New research from America has found further evidence that cannabis can safely and effectively help treat pain and insomnia.

The study, published in Journal of Psychoactive Drugs, found significant anecdotal evidence that people are increasingly replacing their pharmaceutical medications, often opioid-based, with medical cannabis to help them sleep and reduce pain.

Researchers at The Albert Einstein College of Medicine conducted a review of 1,000 medical cannabis patients to investigate the impact of legalisation in Colorado.

The study’s lead author, Dr Gwen Wurm, and her research team used survey data from people who purchased cannabis from two retail stores in Colorado, US, where it is legal for both medical and recreational use.

The questionnaire itself consisted of questions concerning sociodemographic factors (age, gender, race/ethnicity, education level, history of military service), self-reported health status, use of cannabis for pain relief, and use of cannabis to promote sleep.

Of all respondents, 74% reported using cannabis to promote sleep, with 65% reported using cannabis to relieve pain.

For those using cannabis to relieve pain, 80% reported that cannabis was very or extremely helpful for relieving pain. Amazingly, 82% reported reducing or stopping use of over-the-counter, pharmaceutical medications. Among respondents taking opioid analgesics, 88% reported reducing or stopping use of those medications.

For those using cannabis as an aid for sleep,  83% found cannabis to be very or extremely helpful for sleep. Similar to those taking cannabis for pain relief, 87% of patients using cannabis to treat insomnia reported reducing or stopping use of over-the-counter medications, with 83% claiming they were able to reduce, or stop altogether, use of those medications.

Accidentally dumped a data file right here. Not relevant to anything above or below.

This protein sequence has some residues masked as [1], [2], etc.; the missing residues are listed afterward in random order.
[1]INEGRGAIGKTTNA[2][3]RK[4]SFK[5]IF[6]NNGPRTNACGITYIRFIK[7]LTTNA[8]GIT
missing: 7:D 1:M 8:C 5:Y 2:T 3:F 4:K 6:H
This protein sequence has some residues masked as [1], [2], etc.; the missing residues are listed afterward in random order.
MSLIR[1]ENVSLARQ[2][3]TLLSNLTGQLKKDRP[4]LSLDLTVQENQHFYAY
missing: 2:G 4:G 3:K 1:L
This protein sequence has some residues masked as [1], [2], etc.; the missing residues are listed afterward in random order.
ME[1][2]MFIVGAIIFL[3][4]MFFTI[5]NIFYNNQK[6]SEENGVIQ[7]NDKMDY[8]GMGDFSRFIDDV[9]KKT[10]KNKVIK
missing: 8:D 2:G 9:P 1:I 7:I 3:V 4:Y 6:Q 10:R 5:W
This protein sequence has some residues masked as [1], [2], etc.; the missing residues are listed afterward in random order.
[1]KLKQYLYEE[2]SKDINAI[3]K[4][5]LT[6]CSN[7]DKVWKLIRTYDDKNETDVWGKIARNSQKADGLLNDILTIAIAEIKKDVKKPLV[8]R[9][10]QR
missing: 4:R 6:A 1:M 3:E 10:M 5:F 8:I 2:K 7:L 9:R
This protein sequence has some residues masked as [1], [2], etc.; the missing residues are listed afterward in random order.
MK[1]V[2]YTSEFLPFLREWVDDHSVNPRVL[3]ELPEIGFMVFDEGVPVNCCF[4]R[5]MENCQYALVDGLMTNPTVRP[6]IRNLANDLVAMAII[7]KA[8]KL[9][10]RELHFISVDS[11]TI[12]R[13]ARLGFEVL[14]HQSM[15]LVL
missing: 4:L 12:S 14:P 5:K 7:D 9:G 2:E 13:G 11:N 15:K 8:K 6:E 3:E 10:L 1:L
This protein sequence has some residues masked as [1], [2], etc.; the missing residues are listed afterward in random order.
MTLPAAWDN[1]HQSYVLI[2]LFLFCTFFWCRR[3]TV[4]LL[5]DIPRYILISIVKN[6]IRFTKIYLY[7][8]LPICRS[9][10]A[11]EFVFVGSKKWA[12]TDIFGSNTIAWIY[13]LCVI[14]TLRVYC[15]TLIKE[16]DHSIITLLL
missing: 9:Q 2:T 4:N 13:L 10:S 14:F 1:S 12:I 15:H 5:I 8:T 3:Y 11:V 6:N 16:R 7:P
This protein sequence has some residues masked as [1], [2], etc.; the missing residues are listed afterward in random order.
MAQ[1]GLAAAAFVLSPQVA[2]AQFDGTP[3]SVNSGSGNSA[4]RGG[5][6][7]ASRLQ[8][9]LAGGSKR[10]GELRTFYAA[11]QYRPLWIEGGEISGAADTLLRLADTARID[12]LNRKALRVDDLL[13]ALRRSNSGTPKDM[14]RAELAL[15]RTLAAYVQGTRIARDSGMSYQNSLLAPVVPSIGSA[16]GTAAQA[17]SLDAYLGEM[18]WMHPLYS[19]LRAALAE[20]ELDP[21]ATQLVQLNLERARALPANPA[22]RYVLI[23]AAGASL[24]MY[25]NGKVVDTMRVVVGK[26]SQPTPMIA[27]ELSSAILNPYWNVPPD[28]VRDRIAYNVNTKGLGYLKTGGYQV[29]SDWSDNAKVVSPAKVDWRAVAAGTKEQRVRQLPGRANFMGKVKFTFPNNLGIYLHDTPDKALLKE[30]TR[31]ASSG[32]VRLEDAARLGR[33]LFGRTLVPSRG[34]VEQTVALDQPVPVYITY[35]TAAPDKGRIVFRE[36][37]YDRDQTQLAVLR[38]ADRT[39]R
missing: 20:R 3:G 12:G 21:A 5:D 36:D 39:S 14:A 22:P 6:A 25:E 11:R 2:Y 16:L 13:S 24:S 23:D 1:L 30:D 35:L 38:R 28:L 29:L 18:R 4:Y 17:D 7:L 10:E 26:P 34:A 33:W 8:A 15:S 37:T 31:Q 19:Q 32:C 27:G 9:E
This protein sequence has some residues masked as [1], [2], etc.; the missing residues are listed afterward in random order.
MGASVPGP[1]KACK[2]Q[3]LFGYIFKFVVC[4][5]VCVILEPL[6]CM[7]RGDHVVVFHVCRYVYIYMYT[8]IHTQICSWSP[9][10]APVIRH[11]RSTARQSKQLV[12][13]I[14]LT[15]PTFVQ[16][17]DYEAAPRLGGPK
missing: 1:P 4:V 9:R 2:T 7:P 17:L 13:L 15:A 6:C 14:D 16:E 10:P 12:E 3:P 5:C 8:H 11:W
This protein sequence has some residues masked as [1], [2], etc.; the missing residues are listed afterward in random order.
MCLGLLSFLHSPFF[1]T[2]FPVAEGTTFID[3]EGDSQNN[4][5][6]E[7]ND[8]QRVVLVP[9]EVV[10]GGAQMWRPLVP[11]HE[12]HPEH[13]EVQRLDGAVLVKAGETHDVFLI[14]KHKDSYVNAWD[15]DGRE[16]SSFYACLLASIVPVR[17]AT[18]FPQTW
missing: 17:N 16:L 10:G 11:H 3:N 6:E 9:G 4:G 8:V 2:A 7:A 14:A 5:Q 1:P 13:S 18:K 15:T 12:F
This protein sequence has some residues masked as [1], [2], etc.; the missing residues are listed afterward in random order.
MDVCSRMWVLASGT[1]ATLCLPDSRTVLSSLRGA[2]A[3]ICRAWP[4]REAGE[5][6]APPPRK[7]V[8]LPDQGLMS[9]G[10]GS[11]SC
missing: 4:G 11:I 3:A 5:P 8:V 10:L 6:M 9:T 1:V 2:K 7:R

Discussing the results of the study, Dr. Wurm mentioned why replacing opioid-based medications with cannabis could help save lives:

“Approximately 20% of American adults suffer from chronic pain, and one in three adults do not get enough sleep.

“People develop tolerance to opioids, which means that they require higher doses to achieve the same effect. This means that chronic pain patients often increase their dose of opioid medications over time, which in turn increases their risk of overdose.

“In states where adult use of cannabis is legal, our research suggests that many individuals bypass the medical cannabis route (which requires registering with the state) and are instead opting for the privacy of a legal adult use dispensary.

“Nonsteroidal anti-inflammatory drugs (NSAIDs) such as ibuprofen cause GI bleeding or kidney damage with chronic use. Paracetemol (Acetaminophen) toxicity is the second most common cause of liver transplantation worldwide, and is responsible for 56,000 ER visits, 2600 hospitalizations, and 500 deaths per year in the U.S.

“The challenge is that health providers are far behind in knowing which cannabis products work and which do not. Until there is more research into which cannabis products work for which symptoms, patients will do their own “trial and error,” experiments, getting advice from friends, social media and dispensary employees.”

Given the choice, patients with legal access to cannabis are apparently optting to use cannabinoids over opioids.

Researchers believe this is because cannabis is non-toxic, meaning it is impossible to overdose on. There are also limited side-effects associated with cannabis, unless you have a genetic predisposition to psychosis. For many patients, the experience of a “dry-mouth” is far more tolerable than “brain fog” or a breakdown of vital organs, which opioid users can suffer.

References and further Reading

https://www.tandfonline.com/doi/full/10.1080/02791072.2019.1626953